But that doesn't mean we can't compare the two squads.
"The Heat wouldn't have had a chance," former Bulls forward Horace Grant said during an appearance on WSCR-AM in Chicago, as relayed by ESPNChicago.com. "We would have locked them up. We would have locked them up. Especially with the rules today, Michael would have had a field day."
It's important to note which Bulls squads we're talking about, though.
Grant was only a part of the team that won three straight NBA titles from 1991 through 1993. He wasn't in the Windy City for the second three-peat, as he'd signed with the Orlando Magic as a free agent after the conclusion of the 1993-94 season, which saw him make the All-Star team without MJ around to monopolize offensive touches.
Even though he and the Magic played against the Bulls during the second three-peat, the use of the first-person plural pronoun leads me to believe that he's taking about that first set of championships.
You have to admire the brashness, but "locked them up" and "wouldn't have had a chance" probably go a little bit too far. Sure, those Bulls had some of the best defensive players of all time—even though Dennis Rodman wasn't there yet—but the Heat have quite an advanced offense.
And, perhaps more importantly, it's an offense unlike anything the Bulls ever saw. There wasn't a point forward like LeBron James during the early '90s, and the pick-and-roll hadn't gained prominence until after Karl Malone and John Stockton spent their careers dominating for the Utah Jazz with that set.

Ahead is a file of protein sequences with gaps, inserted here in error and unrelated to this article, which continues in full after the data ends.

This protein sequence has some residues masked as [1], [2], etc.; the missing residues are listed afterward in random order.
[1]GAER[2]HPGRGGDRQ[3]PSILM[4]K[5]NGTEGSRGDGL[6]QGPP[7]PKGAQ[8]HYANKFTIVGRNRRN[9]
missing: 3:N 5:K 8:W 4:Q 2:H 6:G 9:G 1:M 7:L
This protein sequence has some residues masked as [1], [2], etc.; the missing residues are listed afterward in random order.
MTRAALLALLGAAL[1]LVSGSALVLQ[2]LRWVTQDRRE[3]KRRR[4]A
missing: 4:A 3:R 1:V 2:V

Maybe Jordan would've had a field day, but let's not forget just how good this Miami defense has looked. It's hard to see any one player thriving to the extent that he could single-handedly take down the Heat.
As for composition, the two squads are pretty similar.
"In terms of efficiency, the 1993 Bulls were more similar to the Heat than the 1998 Bulls, simply because they had the second-best offense and the seventh-best defense," writes Zach Harper for CBSSports.com. Sure, Chicago posted those numbers back when the Eastern Conference was far more formidable, but is that discrepancy really enough to think this would be a blowout?
If push comes to shove, I'd put my money on the Bulls. But it would be close enough that I might have to think about taking the spread if Chicago were favored by around five points.
You have to respect Grant's sentiments, but there's a difference between confidence and cockiness.
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